Upgrading of Primary Health Facilities

Health care provision in Nigeria is a concurrent responsibility of the three tiers of government in the country. The federal government's role is mostly limited to coordinating the affairs of the university teaching hospitals, while the state government manages the various general hospitals and the local government focus on Primary Health Care. Unfortunately, the total annual expenditure on health care is usually below 10% of total GDP with the percentage of federal government expenditure on health care always below 10%. The Nigeria health sector generally provides poor or weak services. Overall, the World Health Organization ranked Nigeria as the fourth worst health care system in the world. Significant problems include low motivation of health workers, no budget line for many needed services, and weak coordination between federal, state and local governments. Primary Health Centre is the most neglected and closest to the people at community level. The primary health centres are expectedly to provide quality primary and preventive healthcare to rural dwellers. But unfortunately, primary health facilities are usually characterized by inequitable distribution of resources, decaying infrastructure, poor management of human resources for health, negative attitude of health care providers, weak referral systems; poor coverage of high impact cost-effective interventions and poor supportive supervision.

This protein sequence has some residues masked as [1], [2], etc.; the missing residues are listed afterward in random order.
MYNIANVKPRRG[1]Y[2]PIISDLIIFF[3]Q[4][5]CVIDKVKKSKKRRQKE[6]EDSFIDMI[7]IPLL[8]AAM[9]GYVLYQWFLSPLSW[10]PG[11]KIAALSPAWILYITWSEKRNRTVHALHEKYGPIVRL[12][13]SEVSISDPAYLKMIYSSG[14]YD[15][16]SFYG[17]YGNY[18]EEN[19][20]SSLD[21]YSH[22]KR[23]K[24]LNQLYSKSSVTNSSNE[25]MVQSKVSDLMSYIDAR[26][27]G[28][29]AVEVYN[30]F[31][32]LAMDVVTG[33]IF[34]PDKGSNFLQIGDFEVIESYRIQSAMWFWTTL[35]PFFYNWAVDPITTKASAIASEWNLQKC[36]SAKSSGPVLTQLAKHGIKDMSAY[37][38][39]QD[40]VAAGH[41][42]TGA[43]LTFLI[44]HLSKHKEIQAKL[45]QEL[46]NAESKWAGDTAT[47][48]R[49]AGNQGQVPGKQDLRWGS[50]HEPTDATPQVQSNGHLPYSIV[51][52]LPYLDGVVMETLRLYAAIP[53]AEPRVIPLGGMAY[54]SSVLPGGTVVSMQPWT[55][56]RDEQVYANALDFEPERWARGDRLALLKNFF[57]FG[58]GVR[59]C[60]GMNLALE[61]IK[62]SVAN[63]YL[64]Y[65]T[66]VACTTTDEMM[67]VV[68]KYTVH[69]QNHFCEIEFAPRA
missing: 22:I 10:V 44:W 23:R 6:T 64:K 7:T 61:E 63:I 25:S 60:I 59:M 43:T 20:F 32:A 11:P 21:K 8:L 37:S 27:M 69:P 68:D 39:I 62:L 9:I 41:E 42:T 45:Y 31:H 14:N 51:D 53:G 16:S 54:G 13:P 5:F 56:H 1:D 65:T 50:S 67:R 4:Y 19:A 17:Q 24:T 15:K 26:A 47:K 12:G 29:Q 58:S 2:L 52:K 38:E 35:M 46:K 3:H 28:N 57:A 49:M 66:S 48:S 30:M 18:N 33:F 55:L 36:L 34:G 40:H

Poor health care services in the community health centres has greatly affected service uptake in Nigeria as skilled attendants at delivery remain low and  majority of children below one year are not fully immunized for DPT3 and measles. This situation makes morbidity and mortality due to preventable childhood diseases and pregnancy conditions to be abysmally high in rural areas. High prevalence of ailments reduced economic hours, overburden family income and savings and increased poverty level.  To address these challenges, LAPO is upgrading rural facilities through provision of basic equipment, establishment of revolving drugs scheme and capacity enhancement opportunities for rural health workers.

Project activities for upgrading rural health facilities include the following:

  • Primary health facility Assessment Visit to identify gap
  • Supply of basic equipment for maternal and child health services
  • Establishment of drug revolving scheme
  • Facility Branding
  • Capacity enhancement support for personnel at the facilities for quality services delivery and documentation
  • Follow-up mentoring
  • Monitoring and Evaluation

In November, 2015, Primary Health Centre (PHC) Ugha was upgraded for improved delivery of MCH.